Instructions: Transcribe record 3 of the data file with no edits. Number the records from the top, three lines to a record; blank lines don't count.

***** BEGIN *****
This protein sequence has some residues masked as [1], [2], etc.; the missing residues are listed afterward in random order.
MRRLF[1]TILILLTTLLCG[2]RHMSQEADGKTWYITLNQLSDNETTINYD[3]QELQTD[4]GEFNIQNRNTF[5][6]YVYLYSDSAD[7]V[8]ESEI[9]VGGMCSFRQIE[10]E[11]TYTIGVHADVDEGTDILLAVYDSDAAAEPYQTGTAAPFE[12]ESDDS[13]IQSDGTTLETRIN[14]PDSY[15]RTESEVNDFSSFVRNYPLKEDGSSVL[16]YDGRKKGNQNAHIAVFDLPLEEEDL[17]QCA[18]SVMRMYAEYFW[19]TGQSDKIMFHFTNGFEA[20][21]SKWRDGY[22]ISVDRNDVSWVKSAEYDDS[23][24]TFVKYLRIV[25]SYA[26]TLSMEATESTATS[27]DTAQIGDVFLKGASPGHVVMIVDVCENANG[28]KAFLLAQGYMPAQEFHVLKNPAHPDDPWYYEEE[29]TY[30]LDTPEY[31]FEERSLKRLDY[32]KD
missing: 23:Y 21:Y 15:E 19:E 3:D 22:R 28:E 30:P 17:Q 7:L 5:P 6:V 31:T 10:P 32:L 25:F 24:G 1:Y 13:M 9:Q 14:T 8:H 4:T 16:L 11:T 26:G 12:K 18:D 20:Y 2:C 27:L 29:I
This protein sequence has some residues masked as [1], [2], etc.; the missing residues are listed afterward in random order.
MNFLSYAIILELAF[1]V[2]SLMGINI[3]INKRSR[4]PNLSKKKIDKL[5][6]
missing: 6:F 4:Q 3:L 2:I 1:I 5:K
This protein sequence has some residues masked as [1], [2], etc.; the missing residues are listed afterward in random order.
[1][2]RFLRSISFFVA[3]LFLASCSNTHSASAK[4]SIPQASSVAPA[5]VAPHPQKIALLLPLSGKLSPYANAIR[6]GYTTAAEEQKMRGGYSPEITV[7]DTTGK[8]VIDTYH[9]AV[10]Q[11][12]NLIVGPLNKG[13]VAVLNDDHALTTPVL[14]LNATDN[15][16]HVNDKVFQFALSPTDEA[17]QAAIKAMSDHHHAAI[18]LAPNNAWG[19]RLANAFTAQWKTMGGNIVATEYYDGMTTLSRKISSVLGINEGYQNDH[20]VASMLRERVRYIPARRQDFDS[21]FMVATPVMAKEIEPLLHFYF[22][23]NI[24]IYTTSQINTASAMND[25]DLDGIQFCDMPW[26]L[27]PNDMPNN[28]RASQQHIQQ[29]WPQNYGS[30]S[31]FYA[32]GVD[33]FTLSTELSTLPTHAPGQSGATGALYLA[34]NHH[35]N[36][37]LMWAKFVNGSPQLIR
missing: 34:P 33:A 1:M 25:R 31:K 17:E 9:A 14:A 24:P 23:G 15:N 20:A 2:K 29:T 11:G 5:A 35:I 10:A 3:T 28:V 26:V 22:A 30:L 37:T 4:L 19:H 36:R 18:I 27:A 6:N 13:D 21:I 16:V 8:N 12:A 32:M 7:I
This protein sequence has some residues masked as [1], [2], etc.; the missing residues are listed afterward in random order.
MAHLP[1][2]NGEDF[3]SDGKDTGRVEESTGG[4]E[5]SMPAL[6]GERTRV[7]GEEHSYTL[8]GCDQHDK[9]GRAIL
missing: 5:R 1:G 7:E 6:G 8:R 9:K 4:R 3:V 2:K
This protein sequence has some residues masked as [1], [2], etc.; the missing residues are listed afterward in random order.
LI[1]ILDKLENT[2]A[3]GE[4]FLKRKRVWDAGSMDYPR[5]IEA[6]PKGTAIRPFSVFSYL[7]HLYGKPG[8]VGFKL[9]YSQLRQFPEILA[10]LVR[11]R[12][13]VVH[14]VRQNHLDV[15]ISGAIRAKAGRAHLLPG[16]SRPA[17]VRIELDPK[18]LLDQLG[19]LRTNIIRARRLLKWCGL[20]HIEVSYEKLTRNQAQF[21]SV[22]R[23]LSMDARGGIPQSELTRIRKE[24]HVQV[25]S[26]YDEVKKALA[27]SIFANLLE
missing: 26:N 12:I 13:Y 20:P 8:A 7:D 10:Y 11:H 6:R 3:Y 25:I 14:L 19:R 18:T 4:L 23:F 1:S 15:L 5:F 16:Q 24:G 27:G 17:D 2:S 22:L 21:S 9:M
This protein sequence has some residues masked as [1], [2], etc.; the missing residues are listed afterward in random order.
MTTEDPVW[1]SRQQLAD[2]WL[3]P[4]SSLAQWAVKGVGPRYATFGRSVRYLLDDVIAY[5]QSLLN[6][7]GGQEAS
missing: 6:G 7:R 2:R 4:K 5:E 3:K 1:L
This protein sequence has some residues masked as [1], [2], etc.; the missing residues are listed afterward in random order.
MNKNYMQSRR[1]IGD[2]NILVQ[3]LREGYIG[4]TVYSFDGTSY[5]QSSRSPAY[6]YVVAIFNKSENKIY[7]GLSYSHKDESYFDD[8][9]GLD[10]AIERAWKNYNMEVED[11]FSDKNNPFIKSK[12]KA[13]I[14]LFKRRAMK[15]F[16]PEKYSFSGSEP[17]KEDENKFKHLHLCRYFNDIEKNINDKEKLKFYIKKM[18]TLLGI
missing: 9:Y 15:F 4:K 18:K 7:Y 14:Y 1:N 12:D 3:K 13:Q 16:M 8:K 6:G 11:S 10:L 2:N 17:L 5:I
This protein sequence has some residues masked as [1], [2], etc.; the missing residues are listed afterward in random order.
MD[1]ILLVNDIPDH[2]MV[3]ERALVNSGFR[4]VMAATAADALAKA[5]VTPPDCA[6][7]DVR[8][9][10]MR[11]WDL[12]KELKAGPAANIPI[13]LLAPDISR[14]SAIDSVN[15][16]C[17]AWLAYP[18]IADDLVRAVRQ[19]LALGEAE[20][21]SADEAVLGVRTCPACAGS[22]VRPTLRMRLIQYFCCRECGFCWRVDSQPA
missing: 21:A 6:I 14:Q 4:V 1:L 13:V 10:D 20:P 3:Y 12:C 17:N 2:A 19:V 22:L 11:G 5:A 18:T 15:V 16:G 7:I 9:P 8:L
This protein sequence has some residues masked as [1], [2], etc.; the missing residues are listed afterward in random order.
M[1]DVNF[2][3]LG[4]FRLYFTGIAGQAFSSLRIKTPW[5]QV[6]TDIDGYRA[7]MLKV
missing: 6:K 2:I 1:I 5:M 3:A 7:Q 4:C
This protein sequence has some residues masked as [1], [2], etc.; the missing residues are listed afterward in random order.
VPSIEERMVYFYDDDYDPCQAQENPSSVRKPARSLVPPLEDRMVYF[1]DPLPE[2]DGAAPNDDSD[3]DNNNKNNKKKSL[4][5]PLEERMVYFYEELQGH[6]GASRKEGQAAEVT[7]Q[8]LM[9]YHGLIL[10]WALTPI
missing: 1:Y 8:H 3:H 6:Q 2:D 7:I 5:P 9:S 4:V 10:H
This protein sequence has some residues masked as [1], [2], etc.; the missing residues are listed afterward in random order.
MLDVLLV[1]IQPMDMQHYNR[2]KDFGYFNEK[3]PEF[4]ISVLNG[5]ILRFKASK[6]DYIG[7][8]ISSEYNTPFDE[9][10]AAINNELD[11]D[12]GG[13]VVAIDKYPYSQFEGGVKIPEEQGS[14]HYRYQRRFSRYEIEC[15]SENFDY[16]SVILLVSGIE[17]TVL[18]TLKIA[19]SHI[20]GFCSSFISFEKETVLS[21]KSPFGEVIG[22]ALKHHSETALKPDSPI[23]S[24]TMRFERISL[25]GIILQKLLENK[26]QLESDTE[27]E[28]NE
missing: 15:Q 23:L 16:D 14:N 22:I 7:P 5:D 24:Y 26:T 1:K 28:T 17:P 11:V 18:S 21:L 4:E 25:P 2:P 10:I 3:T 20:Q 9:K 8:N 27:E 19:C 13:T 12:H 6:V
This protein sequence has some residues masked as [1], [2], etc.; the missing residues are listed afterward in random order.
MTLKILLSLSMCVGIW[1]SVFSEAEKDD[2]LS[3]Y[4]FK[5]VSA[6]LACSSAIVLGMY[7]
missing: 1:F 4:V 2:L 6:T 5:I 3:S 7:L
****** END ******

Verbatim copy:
This protein sequence has some residues masked as [1], [2], etc.; the missing residues are listed afterward in random order.
[1][2]RFLRSISFFVA[3]LFLASCSNTHSASAK[4]SIPQASSVAPA[5]VAPHPQKIALLLPLSGKLSPYANAIR[6]GYTTAAEEQKMRGGYSPEITV[7]DTTGK[8]VIDTYH[9]AV[10]Q[11][12]NLIVGPLNKG[13]VAVLNDDHALTTPVL[14]LNATDN[15][16]HVNDKVFQFALSPTDEA[17]QAAIKAMSDHHHAAI[18]LAPNNAWG[19]RLANAFTAQWKTMGGNIVATEYYDGMTTLSRKISSVLGINEGYQNDH[20]VASMLRERVRYIPARRQDFDS[21]FMVATPVMAKEIEPLLHFYF[22][23]NI[24]IYTTSQINTASAMND[25]DLDGIQFCDMPW[26]L[27]PNDMPNN[28]RASQQHIQQ[29]WPQNYGS[30]S[31]FYA[32]GVD[33]FTLSTELSTLPTHAPGQSGATGALYLA[34]NHH[35]N[36][37]LMWAKFVNGSPQLIR
missing: 34:P 33:A 1:M 25:R 31:K 17:E 9:A 14:A 24:P 23:G 15:N 20:A 2:K 29:T 11:G 5:A 35:I 10:A 3:T 28:V 26:V 22:A 30:L 37:T 4:L 19:H 36:R 18:I 27:A 6:N 13:D 21:I 16:V 8:N 12:A 32:M 7:I